“The vision of people like Noel Lane, Conny Daly, Edward Hoare, Kieran Doherty, and Br Roche shaped the way we all coached back in the day, as we were all asked to help out coaching or get involved with the juvenile committee. I look back with pride to have been involved such an incredible set-up, and I still use some of the great traditions to this very day."

A North Mon underage team. Back: John Justice, Terence Higgins, David Dwyer, Brian Ahern, and Coach Noel O’Reilly. Front: Gordon O’Callaghan, Ronan Dynan, Trevor O’Callaghan, Brian Lenihan, Ted Williamson.
A North Mon underage team. Back: John Justice, Terence Higgins, David Dwyer, Brian Ahern, and Coach Noel O’Reilly. Front: Gordon O’Callaghan, Ronan Dynan, Trevor O’Callaghan, Brian Lenihan, Ted Williamson.

Roger Kelleher with doubt was one of the greatest teachers of the game of basketball and was a great mentor not just to the players but to all of the coaches in the club.

Roger was a quiet, and humble man, however, he had a great way about himself, always on hand to give advice to whoever needed it, but never overpowered his option on any person.

“I remember looking back now that I’m in my 60s, and realise how privileged I was to get to coach such wonderful people,” Kelleher said.

“I owe them all a great debt. They say about coaching that the players forget everything you taught them, however, they never forget how you made them feel about themselves at the time.

“I hope that all the people that played for me are better for being part of what we trying do at the time.

North Mon 1983 minor team. Back: Coach Ronnie Hurley, Robert Lee, Paul O’Callaghan, Tony Collins, Colin O’Sullivan, Kieran O’Sullivan, and Joe Hoare. Front: Bobby Kelleher, John Collins, Mark Scannell, Micheal O’Sullivan and John McHale.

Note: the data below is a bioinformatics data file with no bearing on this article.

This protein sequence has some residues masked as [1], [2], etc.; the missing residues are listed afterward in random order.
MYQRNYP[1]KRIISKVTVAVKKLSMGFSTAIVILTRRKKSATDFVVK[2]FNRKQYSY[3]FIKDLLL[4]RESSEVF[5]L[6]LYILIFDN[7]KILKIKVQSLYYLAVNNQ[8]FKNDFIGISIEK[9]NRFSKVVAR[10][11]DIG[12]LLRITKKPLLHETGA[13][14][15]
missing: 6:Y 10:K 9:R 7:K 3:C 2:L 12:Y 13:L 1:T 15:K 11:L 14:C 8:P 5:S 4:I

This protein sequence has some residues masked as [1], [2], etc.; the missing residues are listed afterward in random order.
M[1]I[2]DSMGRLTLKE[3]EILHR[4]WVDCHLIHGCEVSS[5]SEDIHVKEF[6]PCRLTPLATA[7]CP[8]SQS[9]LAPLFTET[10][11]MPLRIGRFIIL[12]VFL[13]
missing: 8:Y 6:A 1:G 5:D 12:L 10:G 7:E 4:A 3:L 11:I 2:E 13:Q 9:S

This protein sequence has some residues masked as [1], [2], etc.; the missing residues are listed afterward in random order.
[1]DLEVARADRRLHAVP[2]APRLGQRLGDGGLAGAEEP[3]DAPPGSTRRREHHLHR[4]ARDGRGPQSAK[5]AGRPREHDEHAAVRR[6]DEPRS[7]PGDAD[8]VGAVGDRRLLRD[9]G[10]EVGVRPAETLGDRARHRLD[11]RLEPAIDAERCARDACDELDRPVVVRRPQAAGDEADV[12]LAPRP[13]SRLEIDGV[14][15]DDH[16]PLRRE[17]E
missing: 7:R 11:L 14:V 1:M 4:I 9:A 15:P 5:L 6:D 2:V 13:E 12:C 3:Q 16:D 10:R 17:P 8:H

North Mon 1983 minor team. Back: Coach Ronnie Hurley, Robert Lee, Paul O’Callaghan, Tony Collins, Colin O’Sullivan, Kieran O’Sullivan, and Joe Hoare. Front: Bobby Kelleher, John Collins, Mark Scannell, Micheal O’Sullivan and John McHale. 

“I certainly feel very proud of what we achieved, and very proud to have been given so much loyalty, and trust from every player who played on a team that I coached.

“What we created together out of nothing, with no or little resources, except a dream, was extraordinary. What is gone is sad but inevitable and the good that was done is forever woven in the fabric of Cork sport.”

WELCOME TO THE MON

Francis O’Sullivan is one of the most respected coaches across the country, as he still gives his time coaching the kids in Ballincollig Basketball Club.

He is also one of the finest tutors for Basketball Ireland going around the country sharing his knowledge

“My first memory of the Mon was been greeted by Noel Lane, Edward Hoare, and Roger Kelleher with a handshake, ‘welcome to the Mon’,” Francis recalls. “I can honestly say it was one of the best decisions of my life that I ever made, as I found a place where I many young fellas felt important and encouraged to try be my best self.

The only expectation was of me was to give my best, and be committed to the Mon and the kids under my care.

“It’s only with hindsight that we can reflect that what should have been done is what should have been done in sports clubs for young men. It was a place where every child was encouraged, and where every child got the opportunity to play.

“We were empowered to develop in many ways, not just as players, but as coaches, and help out in many ways possible, to try to be leaders, and take responsibility in running and organising the basketball affairs of the club.

“It’s not an accident that so many old Mon boys populate Cork and Irish basketball as coaches and administrators.

“So many great memories looking back, however, I would like to think that the experience of coaching in the Mon stood to me."